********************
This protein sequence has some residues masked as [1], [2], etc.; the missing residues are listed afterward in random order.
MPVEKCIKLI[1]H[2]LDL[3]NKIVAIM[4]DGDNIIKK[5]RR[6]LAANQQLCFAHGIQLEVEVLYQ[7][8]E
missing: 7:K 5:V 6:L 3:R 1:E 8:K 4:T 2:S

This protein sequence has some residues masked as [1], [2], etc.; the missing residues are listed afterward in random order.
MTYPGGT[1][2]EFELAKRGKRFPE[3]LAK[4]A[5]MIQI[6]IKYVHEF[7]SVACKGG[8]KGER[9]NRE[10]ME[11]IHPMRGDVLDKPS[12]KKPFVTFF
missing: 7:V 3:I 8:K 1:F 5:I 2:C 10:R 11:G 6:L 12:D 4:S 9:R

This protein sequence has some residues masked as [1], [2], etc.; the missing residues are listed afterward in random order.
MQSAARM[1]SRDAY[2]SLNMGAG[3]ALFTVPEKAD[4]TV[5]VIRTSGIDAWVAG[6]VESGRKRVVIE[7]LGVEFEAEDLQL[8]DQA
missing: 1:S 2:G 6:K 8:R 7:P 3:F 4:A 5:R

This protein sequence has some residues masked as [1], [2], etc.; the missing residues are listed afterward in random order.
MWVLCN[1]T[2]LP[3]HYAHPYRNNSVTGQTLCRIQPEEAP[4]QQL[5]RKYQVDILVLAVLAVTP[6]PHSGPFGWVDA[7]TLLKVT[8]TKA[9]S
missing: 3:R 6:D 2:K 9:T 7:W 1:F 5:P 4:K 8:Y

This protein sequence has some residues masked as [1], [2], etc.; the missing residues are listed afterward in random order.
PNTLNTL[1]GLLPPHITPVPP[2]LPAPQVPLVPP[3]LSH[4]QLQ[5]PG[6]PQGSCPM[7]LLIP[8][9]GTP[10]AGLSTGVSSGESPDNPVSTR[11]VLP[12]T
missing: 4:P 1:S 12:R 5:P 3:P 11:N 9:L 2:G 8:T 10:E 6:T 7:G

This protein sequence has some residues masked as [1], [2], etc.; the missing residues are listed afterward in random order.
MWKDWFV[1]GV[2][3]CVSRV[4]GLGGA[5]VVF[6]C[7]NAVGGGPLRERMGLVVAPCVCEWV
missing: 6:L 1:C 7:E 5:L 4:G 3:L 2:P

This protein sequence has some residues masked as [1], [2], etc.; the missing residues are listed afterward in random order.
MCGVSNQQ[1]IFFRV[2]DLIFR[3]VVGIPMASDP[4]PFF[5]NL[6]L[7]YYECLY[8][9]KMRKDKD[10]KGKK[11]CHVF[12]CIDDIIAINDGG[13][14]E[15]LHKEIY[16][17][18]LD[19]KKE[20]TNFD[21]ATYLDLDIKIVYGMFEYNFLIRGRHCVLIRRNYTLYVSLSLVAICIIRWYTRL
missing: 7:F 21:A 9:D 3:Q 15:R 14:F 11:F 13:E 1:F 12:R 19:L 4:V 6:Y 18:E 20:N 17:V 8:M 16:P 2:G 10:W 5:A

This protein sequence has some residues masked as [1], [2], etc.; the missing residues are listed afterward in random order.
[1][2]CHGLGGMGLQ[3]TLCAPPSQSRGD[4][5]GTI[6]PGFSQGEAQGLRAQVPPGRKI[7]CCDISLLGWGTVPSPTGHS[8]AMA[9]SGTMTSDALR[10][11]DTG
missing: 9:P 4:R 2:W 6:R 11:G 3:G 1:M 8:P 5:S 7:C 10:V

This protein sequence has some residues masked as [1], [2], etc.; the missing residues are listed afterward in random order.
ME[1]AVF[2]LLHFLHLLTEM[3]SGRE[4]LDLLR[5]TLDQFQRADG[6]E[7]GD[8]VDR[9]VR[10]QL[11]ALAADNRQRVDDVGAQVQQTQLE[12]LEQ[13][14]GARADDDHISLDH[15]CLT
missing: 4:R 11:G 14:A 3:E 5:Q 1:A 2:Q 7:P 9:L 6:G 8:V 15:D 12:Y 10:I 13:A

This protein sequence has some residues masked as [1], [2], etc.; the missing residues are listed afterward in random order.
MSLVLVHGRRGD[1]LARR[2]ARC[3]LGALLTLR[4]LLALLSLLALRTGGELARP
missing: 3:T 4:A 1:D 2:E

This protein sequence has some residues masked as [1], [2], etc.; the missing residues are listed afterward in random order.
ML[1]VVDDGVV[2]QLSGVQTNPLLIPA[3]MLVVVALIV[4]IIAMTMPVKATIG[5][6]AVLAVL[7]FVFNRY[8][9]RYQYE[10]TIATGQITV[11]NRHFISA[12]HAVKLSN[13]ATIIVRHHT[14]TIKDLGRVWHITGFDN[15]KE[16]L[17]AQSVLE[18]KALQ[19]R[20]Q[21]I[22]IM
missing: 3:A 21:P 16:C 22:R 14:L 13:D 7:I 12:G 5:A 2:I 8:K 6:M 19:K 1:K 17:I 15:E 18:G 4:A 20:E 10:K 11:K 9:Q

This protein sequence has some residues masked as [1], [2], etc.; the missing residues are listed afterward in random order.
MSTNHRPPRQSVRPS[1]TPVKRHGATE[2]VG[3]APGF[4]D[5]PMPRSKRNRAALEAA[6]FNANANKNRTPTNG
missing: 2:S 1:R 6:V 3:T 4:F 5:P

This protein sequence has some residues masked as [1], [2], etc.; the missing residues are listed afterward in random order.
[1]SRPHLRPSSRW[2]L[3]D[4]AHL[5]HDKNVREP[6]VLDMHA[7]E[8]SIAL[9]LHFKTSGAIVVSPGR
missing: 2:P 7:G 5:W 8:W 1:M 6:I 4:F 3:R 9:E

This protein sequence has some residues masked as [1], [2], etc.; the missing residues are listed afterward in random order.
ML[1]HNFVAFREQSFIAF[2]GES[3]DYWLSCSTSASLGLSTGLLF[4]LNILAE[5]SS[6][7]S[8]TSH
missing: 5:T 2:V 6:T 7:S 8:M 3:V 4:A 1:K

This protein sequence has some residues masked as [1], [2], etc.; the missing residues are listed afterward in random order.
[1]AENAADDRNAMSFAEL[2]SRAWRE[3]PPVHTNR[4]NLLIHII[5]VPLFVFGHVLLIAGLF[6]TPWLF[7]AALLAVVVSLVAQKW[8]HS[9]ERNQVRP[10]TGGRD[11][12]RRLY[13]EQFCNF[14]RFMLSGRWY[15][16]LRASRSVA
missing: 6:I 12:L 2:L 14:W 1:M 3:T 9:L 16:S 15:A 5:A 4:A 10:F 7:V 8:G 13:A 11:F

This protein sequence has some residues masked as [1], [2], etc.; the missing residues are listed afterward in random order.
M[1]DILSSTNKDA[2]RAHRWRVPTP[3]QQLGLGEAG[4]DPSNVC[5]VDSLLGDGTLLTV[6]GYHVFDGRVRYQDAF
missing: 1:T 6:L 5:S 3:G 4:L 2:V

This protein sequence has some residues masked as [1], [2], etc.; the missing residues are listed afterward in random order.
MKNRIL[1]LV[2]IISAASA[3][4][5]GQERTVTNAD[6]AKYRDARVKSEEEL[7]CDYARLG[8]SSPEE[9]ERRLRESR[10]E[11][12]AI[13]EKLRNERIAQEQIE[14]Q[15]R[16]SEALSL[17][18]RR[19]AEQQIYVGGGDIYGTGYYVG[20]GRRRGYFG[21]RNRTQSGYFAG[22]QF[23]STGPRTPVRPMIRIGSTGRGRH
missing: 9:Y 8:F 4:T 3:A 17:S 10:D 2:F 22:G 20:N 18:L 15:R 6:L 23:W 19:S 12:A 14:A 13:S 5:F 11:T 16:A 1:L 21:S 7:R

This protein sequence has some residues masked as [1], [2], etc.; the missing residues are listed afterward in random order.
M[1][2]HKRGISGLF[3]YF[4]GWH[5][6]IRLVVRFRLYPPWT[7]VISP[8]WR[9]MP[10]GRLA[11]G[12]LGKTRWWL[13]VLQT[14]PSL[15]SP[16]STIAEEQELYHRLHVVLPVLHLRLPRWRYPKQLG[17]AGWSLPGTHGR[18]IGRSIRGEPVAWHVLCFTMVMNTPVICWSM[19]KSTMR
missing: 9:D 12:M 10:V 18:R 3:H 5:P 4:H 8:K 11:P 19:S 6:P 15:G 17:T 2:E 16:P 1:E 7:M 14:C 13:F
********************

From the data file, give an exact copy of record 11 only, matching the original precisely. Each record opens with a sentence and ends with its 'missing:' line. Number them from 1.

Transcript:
This protein sequence has some residues masked as [1], [2], etc.; the missing residues are listed afterward in random order.
ML[1]VVDDGVV[2]QLSGVQTNPLLIPA[3]MLVVVALIV[4]IIAMTMPVKATIG[5][6]AVLAVL[7]FVFNRY[8][9]RYQYE[10]TIATGQITV[11]NRHFISA[12]HAVKLSN[13]ATIIVRHHT[14]TIKDLGRVWHITGFDN[15]KE[16]L[17]AQSVLE[18]KALQ[19]R[20]Q[21]I[22]IM
missing: 3:A 21:P 16:C 22:R 14:L 13:D 7:I 12:G 5:A 2:I 8:K 6:M 19:K 1:K 17:I 15:E 18:G 4:A 20:E 10:K 11:K 9:Q